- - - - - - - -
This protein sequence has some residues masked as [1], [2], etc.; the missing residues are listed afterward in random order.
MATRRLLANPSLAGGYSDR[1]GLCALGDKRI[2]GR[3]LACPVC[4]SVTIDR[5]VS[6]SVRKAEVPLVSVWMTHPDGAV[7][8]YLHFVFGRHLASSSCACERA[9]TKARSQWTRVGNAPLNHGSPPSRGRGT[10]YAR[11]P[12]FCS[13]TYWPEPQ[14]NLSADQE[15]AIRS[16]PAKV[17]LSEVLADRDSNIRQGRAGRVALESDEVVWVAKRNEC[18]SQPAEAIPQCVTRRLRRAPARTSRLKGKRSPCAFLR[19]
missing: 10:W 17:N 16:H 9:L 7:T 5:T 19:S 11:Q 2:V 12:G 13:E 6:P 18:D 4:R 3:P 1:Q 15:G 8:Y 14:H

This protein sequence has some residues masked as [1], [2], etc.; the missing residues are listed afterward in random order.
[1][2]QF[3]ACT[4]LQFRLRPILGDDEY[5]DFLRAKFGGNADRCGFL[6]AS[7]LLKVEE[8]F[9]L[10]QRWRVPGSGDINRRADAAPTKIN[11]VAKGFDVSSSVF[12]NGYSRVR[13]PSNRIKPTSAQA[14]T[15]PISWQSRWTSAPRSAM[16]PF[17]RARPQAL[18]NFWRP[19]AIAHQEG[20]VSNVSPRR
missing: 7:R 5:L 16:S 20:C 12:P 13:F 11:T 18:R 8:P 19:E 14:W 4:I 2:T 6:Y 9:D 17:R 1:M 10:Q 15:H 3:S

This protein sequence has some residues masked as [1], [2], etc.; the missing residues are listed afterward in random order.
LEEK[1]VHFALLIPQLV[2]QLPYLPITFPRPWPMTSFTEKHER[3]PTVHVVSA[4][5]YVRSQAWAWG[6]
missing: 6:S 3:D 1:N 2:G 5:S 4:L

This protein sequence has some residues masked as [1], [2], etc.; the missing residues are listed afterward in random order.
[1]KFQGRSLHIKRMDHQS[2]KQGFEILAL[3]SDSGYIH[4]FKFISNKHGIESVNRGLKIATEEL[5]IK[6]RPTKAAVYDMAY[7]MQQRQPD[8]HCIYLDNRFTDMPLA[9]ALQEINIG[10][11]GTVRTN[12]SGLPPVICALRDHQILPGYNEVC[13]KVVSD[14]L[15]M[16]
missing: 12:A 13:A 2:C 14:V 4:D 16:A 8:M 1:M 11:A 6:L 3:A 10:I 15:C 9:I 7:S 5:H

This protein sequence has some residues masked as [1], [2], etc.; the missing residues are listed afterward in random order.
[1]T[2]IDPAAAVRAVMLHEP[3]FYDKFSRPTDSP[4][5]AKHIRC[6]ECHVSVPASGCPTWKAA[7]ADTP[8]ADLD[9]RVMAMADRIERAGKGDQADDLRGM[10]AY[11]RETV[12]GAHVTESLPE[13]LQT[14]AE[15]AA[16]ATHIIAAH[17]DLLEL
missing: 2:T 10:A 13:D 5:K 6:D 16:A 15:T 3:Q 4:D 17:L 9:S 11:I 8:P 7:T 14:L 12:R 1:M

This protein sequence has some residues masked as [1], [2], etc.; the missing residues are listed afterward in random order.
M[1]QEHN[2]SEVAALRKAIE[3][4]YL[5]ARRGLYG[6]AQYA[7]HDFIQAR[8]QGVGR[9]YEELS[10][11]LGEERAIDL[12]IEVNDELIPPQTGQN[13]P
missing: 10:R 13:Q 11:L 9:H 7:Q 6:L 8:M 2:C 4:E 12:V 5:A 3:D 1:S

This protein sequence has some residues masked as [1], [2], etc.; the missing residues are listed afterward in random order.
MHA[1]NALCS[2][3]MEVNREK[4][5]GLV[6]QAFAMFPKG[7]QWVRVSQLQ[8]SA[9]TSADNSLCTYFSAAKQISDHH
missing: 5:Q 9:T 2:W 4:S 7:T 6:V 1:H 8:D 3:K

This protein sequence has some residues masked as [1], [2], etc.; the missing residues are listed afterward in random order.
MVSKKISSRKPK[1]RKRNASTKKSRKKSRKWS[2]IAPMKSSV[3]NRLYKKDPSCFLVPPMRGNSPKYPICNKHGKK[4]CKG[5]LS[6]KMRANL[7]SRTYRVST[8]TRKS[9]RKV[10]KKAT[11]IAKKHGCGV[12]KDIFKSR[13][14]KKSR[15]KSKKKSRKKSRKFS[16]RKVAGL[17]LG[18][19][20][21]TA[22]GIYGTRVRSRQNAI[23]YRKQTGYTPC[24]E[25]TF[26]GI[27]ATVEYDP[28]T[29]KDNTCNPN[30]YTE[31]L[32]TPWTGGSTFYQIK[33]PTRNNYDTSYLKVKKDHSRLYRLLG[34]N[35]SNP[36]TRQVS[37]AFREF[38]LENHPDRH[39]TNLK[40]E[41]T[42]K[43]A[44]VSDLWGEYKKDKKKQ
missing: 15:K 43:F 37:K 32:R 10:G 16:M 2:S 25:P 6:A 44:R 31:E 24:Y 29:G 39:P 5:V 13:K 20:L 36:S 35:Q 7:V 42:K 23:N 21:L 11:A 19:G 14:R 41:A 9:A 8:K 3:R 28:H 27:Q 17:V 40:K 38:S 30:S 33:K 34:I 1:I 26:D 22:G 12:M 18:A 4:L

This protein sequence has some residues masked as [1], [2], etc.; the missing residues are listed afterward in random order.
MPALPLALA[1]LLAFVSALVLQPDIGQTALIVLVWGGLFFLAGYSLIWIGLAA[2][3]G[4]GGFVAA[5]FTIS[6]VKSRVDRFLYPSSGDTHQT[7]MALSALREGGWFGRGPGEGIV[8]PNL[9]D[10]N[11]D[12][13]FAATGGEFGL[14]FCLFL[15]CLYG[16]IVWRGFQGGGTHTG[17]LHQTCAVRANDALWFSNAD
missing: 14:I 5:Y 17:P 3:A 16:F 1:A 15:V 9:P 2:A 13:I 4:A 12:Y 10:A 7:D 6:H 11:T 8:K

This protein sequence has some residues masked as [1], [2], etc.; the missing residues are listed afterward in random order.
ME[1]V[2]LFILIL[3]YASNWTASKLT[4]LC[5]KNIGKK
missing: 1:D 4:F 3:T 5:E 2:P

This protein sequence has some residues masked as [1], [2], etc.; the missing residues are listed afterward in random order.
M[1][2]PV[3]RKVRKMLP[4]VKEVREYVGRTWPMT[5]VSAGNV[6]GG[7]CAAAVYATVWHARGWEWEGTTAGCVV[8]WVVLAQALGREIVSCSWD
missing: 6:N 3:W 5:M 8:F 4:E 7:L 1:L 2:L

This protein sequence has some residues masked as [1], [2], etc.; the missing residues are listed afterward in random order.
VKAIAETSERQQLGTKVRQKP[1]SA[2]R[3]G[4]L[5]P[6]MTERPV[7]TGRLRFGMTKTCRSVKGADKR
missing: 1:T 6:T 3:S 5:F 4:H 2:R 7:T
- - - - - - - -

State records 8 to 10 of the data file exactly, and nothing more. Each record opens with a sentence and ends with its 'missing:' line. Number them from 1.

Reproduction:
This protein sequence has some residues masked as [1], [2], etc.; the missing residues are listed afterward in random order.
MVSKKISSRKPK[1]RKRNASTKKSRKKSRKWS[2]IAPMKSSV[3]NRLYKKDPSCFLVPPMRGNSPKYPICNKHGKK[4]CKG[5]LS[6]KMRANL[7]SRTYRVST[8]TRKS[9]RKV[10]KKAT[11]IAKKHGCGV[12]KDIFKSR[13][14]KKSR[15]KSKKKSRKKSRKFS[16]RKVAGL[17]LG[18][19][20][21]TA[22]GIYGTRVRSRQNAI[23]YRKQTGYTPC[24]E[25]TF[26]GI[27]ATVEYDP[28]T[29]KDNTCNPN[30]YTE[31]L[32]TPWTGGSTFYQIK[33]PTRNNYDTSYLKVKKDHSRLYRLLG[34]N[35]SNP[36]TRQVS[37]AFREF[38]LENHPDRH[39]TNLK[40]E[41]T[42]K[43]A[44]VSDLWGEYKKDKKKQ
missing: 15:K 43:F 37:K 32:R 10:G 16:M 2:S 25:P 6:A 44:R 31:E 24:Y 29:G 39:P 5:V 13:K 20:L 36:S 35:Q 7:V 42:K 23:N 21:L 11:A 19:G 14:R 41:A 9:A 8:K 3:R 28:H 27:Q 17:V 40:K 38:S 30:S 33:K 34:I 1:I 26:D 22:G 12:M 18:A 4:L

This protein sequence has some residues masked as [1], [2], etc.; the missing residues are listed afterward in random order.
MPALPLALA[1]LLAFVSALVLQPDIGQTALIVLVWGGLFFLAGYSLIWIGLAA[2][3]G[4]GGFVAA[5]FTIS[6]VKSRVDRFLYPSSGDTHQT[7]MALSALREGGWFGRGPGEGIV[8]PNL[9]D[10]N[11]D[12][13]FAATGGEFGL[14]FCLFL[15]CLYG[16]IVWRGFQGGGTHTG[17]LHQTCAVRANDALWFSNAD
missing: 14:I 5:Y 17:P 3:A 16:F 1:A 15:V 9:P 2:A 13:I 4:A 12:Y 10:A 7:D 6:H 11:T 8:K

This protein sequence has some residues masked as [1], [2], etc.; the missing residues are listed afterward in random order.
ME[1]V[2]LFILIL[3]YASNWTASKLT[4]LC[5]KNIGKK
missing: 1:D 4:F 3:T 5:E 2:P